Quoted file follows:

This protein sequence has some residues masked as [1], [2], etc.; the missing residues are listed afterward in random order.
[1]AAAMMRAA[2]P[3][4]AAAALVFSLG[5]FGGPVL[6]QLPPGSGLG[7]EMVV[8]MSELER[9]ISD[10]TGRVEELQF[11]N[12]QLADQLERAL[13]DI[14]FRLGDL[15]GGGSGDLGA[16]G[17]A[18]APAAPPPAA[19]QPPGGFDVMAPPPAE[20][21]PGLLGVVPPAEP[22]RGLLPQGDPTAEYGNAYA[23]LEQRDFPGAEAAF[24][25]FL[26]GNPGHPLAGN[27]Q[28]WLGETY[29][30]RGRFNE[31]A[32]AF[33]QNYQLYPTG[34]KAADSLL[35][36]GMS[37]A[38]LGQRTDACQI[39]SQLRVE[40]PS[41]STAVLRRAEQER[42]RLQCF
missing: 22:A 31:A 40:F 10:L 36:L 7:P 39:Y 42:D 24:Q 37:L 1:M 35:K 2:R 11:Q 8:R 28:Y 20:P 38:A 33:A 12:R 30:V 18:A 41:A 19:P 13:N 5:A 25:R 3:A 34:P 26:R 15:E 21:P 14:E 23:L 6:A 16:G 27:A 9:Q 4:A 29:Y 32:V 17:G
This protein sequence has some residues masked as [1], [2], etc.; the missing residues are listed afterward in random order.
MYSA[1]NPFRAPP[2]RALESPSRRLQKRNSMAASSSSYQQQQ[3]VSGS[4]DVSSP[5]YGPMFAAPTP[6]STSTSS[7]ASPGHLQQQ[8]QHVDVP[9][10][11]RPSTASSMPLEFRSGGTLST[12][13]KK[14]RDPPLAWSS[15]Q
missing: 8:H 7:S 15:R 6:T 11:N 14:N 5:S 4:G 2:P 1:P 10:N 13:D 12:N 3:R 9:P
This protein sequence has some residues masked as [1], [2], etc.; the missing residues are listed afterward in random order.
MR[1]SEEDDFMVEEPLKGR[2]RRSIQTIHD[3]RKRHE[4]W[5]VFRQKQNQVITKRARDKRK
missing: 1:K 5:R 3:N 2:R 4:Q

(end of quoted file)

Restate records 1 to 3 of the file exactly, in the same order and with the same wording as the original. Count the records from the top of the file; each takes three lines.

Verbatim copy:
This protein sequence has some residues masked as [1], [2], etc.; the missing residues are listed afterward in random order.
[1]AAAMMRAA[2]P[3][4]AAAALVFSLG[5]FGGPVL[6]QLPPGSGLG[7]EMVV[8]MSELER[9]ISD[10]TGRVEELQF[11]N[12]QLADQLERAL[13]DI[14]FRLGDL[15]GGGSGDLGA[16]G[17]A[18]APAAPPPAA[19]QPPGGFDVMAPPPAE[20][21]PGLLGVVPPAEP[22]RGLLPQGDPTAEYGNAYA[23]LEQRDFPGAEAAF[24][25]FL[26]GNPGHPLAGN[27]Q[28]WLGETY[29][30]RGRFNE[31]A[32]AF[33]QNYQLYPTG[34]KAADSLL[35][36]GMS[37]A[38]LGQRTDACQI[39]SQLRVE[40]PS[41]STAVLRRAEQER[42]RLQCF
missing: 22:A 31:A 40:F 10:L 36:L 7:P 39:Y 42:D 24:Q 37:L 1:M 35:K 2:R 11:Q 8:R 28:Y 20:P 38:A 33:A 12:R 30:V 18:A 41:A 19:P 13:N 5:A 25:R 3:A 34:P 26:R 15:E 21:P 14:E 23:L 6:A 16:G 27:A 9:Q 4:A 29:Y 32:V 17:G
This protein sequence has some residues masked as [1], [2], etc.; the missing residues are listed afterward in random order.
MYSA[1]NPFRAPP[2]RALESPSRRLQKRNSMAASSSSYQQQQ[3]VSGS[4]DVSSP[5]YGPMFAAPTP[6]STSTSS[7]ASPGHLQQQ[8]QHVDVP[9][10][11]RPSTASSMPLEFRSGGTLST[12][13]KK[14]RDPPLAWSS[15]Q
missing: 8:H 7:S 15:R 6:T 11:N 14:N 5:S 4:G 2:P 1:P 10:N 13:D 12:N 3:R 9:P
This protein sequence has some residues masked as [1], [2], etc.; the missing residues are listed afterward in random order.
MR[1]SEEDDFMVEEPLKGR[2]RRSIQTIHD[3]RKRHE[4]W[5]VFRQKQNQVITKRARDKRK
missing: 1:K 5:R 3:N 2:R 4:Q